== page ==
Shutdown threat recedes as U.S. budget talks resume

* Despite public sparring, aides more optimistic

* Republicans aim to keep party unified

By Andy Sullivan

WASHINGTON, March 30 (Reuters) – The threat of a U.S.
government shutdown seemed to recede on Wednesday as budget
talks between Republicans and Democrats resumed in Congress and
aides from both parties said they were more optimistic that a
compromise can be found.

Though lawmakers continued to trade jabs in public, aides
said privately that they had a greater sense of optimism they
could reach a deal before temporary government funding expires
on April 8.

“We’re all focused on getting something enacted into law,”
a Republican aide said.

Both parties acknowledge the need to trim budget deficits
that have hovered around 10 percent of GDP in recent years, but
differ on how to do this.

Republicans hope to keep a campaign promise to scale back
the government, while Democrats say that sharp spending cuts
would hurt the economic recovery.

“We know the answer lies in the middle. Neither party can
pass a budget without the other party,” Senate Democratic
Leader Harry Reid said.

The two sides were initially $50 billion apart in the
debate over spending levels for the current fiscal year that
ends Sept. 30. Democrats say that gap has now been reduced to
only $6 billion as they struggle to finalize more than $1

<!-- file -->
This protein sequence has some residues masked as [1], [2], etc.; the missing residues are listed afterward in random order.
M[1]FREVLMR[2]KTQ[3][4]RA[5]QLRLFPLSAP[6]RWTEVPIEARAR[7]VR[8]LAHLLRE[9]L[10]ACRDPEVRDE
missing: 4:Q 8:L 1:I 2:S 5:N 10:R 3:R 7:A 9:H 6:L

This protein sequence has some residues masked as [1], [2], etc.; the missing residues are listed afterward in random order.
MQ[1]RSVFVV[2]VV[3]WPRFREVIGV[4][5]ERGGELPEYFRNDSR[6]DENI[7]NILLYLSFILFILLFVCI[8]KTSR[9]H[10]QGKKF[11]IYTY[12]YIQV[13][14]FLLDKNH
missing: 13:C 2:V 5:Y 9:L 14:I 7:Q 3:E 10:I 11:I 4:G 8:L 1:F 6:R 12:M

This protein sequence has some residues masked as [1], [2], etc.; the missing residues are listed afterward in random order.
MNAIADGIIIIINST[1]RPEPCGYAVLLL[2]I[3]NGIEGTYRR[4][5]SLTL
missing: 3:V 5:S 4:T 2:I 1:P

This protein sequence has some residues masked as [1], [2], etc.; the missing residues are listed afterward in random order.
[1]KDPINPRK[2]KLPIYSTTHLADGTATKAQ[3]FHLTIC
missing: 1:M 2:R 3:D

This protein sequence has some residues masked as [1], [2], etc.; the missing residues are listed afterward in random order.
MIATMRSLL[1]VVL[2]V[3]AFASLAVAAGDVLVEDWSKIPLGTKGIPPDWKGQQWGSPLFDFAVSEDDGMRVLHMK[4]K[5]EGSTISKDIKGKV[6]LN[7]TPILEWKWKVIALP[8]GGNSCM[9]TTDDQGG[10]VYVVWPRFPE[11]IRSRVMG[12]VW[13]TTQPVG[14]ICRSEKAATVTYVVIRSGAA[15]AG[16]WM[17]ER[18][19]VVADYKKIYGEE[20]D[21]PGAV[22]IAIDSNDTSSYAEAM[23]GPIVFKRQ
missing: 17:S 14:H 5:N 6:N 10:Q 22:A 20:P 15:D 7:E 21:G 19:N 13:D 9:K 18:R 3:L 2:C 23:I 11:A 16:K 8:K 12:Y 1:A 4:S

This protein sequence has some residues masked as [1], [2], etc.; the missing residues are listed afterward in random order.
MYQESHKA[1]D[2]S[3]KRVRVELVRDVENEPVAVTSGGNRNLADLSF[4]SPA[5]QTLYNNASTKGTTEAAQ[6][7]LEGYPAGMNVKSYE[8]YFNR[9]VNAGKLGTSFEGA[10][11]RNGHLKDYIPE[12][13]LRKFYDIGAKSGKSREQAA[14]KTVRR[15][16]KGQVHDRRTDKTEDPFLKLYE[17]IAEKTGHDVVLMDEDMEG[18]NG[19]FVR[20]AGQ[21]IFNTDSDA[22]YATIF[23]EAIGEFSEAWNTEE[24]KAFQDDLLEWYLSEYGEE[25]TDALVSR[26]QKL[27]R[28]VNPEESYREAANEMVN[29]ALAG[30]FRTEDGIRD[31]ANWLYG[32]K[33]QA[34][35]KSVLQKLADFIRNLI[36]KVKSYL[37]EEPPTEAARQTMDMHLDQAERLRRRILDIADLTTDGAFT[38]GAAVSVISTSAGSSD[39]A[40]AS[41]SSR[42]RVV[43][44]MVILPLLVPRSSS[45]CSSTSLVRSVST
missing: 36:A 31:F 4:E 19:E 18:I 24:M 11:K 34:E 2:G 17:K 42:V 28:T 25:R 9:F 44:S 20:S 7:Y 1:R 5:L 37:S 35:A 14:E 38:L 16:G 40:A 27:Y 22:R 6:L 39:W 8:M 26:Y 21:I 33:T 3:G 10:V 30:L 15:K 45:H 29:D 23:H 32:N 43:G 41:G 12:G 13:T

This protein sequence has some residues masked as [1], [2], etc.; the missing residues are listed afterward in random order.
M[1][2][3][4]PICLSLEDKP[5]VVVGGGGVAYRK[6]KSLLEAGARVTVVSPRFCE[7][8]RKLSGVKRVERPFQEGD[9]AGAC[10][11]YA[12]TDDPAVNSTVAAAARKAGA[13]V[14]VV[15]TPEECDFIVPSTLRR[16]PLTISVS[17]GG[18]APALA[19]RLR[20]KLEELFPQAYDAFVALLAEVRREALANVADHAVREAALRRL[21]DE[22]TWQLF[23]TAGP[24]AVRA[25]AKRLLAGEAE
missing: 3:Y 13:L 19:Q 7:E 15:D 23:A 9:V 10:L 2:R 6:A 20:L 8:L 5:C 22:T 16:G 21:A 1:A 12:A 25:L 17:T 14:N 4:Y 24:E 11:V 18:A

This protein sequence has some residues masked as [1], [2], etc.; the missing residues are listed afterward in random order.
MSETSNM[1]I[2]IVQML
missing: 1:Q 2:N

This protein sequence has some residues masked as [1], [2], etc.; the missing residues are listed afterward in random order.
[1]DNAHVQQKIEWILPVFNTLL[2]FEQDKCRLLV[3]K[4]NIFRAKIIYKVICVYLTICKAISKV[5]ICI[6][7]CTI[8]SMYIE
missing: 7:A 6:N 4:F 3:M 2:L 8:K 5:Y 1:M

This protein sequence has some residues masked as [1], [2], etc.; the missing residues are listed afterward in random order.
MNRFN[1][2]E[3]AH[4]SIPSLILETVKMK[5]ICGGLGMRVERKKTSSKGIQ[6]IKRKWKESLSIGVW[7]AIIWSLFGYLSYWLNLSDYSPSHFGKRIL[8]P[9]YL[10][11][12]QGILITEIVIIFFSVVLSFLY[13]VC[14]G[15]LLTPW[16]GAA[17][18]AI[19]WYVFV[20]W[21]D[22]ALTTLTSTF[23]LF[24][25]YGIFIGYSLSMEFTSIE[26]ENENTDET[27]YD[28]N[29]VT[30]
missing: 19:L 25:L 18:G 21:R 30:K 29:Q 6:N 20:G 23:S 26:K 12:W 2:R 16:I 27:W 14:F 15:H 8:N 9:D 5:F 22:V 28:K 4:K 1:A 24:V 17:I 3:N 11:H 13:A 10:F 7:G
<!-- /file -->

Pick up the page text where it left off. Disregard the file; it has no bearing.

trillion in annual spending.

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That would amount to a reduction of between $30 billion and
$40 billion from current levels, making it the largest domestic
spending cut ever.

“This is a huge victory for congressional Republicans whose
budget cuts were scoffed at by the White House and Senate
Democrats when they began these negotiations in January,” wrote
MF Global analyst Chris Krueger in a research note.

WHERE TO CUT?

But lawmakers must also agree on where the cuts would take
effect. Republicans in the House of Representatives have
attached dozens of restrictions to their budget bill that would
prevent President Barack Obama from implementing everything
from his signature healthcare reform to raising pay for foreign
service employees. That has drawn a veto threat from the White
House.

Republican leaders also must determine whether any deal
will fly with rank-and-file members. House Speaker John
Boehner, in particular, faces pressure from the conservative
Tea Party movement, which helped his Republicans win control of
the House last fall.

Tea Party groups plan a rally at the Capitol on Thursday,
and many newly elected lawmakers are eager to deliver a win on
the issue that brought them to Washington, despite a new CNN
poll that shows support for the movement has eroded among
voters as a whole.

Some 54 House Republicans voted against a stopgap bill to
keep the government running earlier this month, and many have
said they won’t back a final bill that does not block
healthcare reform or contain other elements that would be sure
to draw a veto from Obama.

Boehner could opt to pass a bill with the support of
moderate Democrats, who on Wednesday unveiled their own
deficit-reduction plan that includes significant spending cuts.
But leaders of that group said they had not talked with
Republicans about a deal for the current fiscal year.

Republican aides emphasized that they are aiming for a deal
that can keep most of their party on board.

Meanwhile, Republicans kept up the pressure.

House Republican Leader Eric Cantor unveiled a bill that
would suspend lawmakers’ pay if a shutdown were to take effect.
The House is scheduled to vote on it Friday, he said.

(Editing by Philip Barbara)

Shutdown threat recedes as U.S. budget talks resume